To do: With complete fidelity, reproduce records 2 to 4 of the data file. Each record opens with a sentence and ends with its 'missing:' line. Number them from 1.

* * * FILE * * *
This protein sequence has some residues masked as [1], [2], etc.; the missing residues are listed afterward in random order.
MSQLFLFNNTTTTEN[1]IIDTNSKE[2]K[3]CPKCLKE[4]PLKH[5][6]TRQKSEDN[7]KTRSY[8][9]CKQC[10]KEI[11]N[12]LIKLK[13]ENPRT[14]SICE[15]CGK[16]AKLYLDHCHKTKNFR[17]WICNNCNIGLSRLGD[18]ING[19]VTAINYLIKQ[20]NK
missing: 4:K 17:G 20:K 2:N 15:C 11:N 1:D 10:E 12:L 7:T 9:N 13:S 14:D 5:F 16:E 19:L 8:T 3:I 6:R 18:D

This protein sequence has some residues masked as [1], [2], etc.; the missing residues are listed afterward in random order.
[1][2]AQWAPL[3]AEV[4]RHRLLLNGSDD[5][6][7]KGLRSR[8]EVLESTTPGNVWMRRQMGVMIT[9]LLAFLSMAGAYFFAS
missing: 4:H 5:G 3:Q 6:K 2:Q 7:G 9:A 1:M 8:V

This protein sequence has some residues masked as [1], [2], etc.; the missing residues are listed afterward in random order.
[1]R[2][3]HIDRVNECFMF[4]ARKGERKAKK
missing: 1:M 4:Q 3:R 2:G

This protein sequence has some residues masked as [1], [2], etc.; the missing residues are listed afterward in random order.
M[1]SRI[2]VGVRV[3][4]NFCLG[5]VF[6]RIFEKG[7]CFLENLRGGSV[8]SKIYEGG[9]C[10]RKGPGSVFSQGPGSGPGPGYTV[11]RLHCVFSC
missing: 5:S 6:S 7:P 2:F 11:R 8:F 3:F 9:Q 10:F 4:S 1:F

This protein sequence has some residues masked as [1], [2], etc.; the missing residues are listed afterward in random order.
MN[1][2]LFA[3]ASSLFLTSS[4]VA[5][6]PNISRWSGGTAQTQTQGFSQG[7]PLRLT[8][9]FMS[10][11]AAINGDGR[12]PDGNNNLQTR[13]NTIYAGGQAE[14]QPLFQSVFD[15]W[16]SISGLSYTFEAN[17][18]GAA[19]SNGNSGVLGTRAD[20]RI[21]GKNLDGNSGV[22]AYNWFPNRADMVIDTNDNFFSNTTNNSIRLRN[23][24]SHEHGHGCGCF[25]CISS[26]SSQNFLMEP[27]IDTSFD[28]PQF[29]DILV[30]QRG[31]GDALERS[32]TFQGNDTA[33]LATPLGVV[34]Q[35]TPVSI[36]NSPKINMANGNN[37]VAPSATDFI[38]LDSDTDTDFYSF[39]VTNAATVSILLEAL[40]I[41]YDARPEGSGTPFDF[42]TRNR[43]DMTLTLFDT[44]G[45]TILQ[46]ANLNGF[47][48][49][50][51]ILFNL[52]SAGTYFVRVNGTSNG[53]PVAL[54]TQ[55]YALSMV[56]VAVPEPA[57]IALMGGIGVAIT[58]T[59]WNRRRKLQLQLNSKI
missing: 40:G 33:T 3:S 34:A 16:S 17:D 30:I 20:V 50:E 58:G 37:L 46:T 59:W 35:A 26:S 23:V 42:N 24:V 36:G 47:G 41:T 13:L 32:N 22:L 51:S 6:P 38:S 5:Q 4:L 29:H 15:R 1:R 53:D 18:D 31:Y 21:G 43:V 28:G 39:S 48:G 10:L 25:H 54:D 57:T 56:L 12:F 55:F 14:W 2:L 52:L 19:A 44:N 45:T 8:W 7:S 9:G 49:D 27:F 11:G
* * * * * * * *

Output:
This protein sequence has some residues masked as [1], [2], etc.; the missing residues are listed afterward in random order.
[1][2]AQWAPL[3]AEV[4]RHRLLLNGSDD[5][6][7]KGLRSR[8]EVLESTTPGNVWMRRQMGVMIT[9]LLAFLSMAGAYFFAS
missing: 4:H 5:G 3:Q 6:K 2:Q 7:G 9:A 1:M 8:V

This protein sequence has some residues masked as [1], [2], etc.; the missing residues are listed afterward in random order.
[1]R[2][3]HIDRVNECFMF[4]ARKGERKAKK
missing: 1:M 4:Q 3:R 2:G

This protein sequence has some residues masked as [1], [2], etc.; the missing residues are listed afterward in random order.
M[1]SRI[2]VGVRV[3][4]NFCLG[5]VF[6]RIFEKG[7]CFLENLRGGSV[8]SKIYEGG[9]C[10]RKGPGSVFSQGPGSGPGPGYTV[11]RLHCVFSC
missing: 5:S 6:S 7:P 2:F 11:R 8:F 3:F 9:Q 10:F 4:S 1:F